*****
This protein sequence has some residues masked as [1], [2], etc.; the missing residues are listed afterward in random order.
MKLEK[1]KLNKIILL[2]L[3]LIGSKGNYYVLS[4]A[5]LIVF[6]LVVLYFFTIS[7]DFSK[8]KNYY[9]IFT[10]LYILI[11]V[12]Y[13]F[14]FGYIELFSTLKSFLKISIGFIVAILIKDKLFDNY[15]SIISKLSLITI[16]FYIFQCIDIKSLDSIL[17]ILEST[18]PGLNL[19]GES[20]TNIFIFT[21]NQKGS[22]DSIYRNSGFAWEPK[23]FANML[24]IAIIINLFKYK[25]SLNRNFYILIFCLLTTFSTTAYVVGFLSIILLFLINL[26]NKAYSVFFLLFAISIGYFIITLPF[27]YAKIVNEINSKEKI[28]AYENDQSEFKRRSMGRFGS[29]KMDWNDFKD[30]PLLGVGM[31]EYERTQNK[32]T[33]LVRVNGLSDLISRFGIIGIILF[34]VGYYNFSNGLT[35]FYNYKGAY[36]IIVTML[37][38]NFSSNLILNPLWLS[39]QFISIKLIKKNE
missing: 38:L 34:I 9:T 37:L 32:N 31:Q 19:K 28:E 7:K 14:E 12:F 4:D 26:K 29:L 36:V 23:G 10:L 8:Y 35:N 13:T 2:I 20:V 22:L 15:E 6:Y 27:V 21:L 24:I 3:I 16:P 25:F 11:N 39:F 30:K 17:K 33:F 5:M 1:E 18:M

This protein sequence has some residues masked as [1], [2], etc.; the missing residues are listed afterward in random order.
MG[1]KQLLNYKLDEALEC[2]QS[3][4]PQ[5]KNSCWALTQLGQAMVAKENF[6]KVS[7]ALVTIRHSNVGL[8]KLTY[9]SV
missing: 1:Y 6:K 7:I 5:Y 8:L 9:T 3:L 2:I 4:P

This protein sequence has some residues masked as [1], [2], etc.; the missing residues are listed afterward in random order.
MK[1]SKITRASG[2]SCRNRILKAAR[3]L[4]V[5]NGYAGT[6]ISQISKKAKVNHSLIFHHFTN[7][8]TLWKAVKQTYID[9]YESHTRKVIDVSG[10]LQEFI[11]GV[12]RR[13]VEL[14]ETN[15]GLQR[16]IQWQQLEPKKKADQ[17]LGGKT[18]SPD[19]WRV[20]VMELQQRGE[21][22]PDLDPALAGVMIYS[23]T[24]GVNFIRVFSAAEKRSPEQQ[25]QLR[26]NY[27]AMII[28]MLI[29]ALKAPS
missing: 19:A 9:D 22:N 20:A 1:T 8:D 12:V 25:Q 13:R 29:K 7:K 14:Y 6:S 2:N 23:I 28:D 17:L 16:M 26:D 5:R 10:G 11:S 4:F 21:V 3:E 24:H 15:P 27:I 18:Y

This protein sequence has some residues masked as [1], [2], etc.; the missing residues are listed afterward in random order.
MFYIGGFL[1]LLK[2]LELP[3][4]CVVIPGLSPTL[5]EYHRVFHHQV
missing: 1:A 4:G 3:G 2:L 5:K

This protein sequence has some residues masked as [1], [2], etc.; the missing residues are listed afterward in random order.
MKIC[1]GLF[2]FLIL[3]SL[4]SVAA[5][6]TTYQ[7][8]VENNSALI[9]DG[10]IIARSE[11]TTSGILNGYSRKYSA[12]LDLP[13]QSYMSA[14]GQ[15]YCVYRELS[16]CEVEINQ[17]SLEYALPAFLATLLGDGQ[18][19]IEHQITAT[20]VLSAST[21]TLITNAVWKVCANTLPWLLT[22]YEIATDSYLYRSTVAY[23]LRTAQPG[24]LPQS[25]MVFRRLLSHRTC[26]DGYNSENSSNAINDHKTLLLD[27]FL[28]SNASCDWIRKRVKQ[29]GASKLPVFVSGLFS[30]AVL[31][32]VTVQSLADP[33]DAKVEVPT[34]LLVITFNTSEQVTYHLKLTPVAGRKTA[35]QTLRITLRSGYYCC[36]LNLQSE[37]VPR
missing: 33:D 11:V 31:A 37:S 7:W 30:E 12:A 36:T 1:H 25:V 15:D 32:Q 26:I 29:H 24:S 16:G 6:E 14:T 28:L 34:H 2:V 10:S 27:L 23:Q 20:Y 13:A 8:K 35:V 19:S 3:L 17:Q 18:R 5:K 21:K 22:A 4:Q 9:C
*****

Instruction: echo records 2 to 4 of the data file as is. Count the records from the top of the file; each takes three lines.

This protein sequence has some residues masked as [1], [2], etc.; the missing residues are listed afterward in random order.
MG[1]KQLLNYKLDEALEC[2]QS[3][4]PQ[5]KNSCWALTQLGQAMVAKENF[6]KVS[7]ALVTIRHSNVGL[8]KLTY[9]SV
missing: 1:Y 6:K 7:I 5:Y 8:L 9:T 3:L 2:I 4:P

This protein sequence has some residues masked as [1], [2], etc.; the missing residues are listed afterward in random order.
MK[1]SKITRASG[2]SCRNRILKAAR[3]L[4]V[5]NGYAGT[6]ISQISKKAKVNHSLIFHHFTN[7][8]TLWKAVKQTYID[9]YESHTRKVIDVSG[10]LQEFI[11]GV[12]RR[13]VEL[14]ETN[15]GLQR[16]IQWQQLEPKKKADQ[17]LGGKT[18]SPD[19]WRV[20]VMELQQRGE[21][22]PDLDPALAGVMIYS[23]T[24]GVNFIRVFSAAEKRSPEQQ[25]QLR[26]NY[27]AMII[28]MLI[29]ALKAPS
missing: 19:A 9:D 22:N 20:A 1:T 8:D 12:V 25:Q 13:R 29:K 7:K 14:Y 6:S 2:N 23:I 28:D 17:L 16:M 26:D 5:R 10:G 11:S 4:F 21:V 3:E 24:H 15:P 27:I 18:Y

This protein sequence has some residues masked as [1], [2], etc.; the missing residues are listed afterward in random order.
MFYIGGFL[1]LLK[2]LELP[3][4]CVVIPGLSPTL[5]EYHRVFHHQV
missing: 1:A 4:G 3:G 2:L 5:K